Times News Service has over 650 member newspapers who, to
borrow a term from radio broadcasters, rip and print New York
Times news stories and "analysis" (spelled in the Times
lexicon as e-d-i-t-o-r-i-a-l) as if it is gospel.
This sheep-like behavior is not limited to the print media.
Television anchormen, from well-groomed Canadian high-school
dropouts to failed morning talk show hosts, take their daily
marching orders from the Times. The result, regardless, is
the same. The journalistic well is poisoned at the source and
trucked all over the country. Millions of people drink this water
in some way every single morning, and form opinions from it.
Junior Sulzberger has been widely quoted (though not in the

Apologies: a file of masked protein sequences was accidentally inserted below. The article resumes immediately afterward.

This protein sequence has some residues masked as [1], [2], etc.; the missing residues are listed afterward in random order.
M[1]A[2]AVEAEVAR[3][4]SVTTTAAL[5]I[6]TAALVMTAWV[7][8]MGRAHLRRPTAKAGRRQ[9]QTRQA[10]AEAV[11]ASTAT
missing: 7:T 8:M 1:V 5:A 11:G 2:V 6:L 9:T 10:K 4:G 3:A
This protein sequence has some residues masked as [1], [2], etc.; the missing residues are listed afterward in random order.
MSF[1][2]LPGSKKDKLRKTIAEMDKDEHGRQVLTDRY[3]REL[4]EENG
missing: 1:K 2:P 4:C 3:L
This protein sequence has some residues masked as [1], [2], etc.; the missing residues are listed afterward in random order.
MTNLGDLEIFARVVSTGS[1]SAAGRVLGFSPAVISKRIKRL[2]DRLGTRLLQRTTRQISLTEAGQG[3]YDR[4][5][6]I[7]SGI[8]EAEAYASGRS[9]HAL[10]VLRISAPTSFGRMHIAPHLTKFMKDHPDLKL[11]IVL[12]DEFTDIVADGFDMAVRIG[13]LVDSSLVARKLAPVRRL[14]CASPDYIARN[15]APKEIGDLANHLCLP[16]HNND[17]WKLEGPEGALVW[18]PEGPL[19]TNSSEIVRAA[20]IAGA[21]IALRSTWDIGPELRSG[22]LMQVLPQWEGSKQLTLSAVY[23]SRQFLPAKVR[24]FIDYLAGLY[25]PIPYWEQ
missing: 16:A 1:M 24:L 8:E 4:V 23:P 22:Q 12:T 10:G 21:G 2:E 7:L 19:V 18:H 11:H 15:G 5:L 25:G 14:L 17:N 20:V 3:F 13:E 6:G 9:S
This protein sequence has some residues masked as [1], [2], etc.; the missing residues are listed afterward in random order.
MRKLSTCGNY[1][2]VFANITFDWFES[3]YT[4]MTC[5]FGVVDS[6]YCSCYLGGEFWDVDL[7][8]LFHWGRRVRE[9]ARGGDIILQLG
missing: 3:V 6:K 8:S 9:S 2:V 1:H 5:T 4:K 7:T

Times) as having told his father in the early 1970s that if
an American soldier came face to face with a North Vietnamese
soldier he (Junior) "...would want to see the American guy get
shot. It's the other guy's country." One could chalk up this
unfortunate statement to the exuberance, the impetuousness of
youth. However, it appears from the state and slant of the
Times that Sulzberger has not set aside all of the follies
Yet Kohn sees the possibility of redemption. He sets forth in
JOURNALISTIC FRAUD a scenario whereby the Times could regain
its respectability and once again become the newspaper that was
respected for its objectivity, as opposed to being fit for fodder
for late night television monologues. For this, and for so many
other reasons, JOURNALISTIC FRAUD is indispensable for anyone who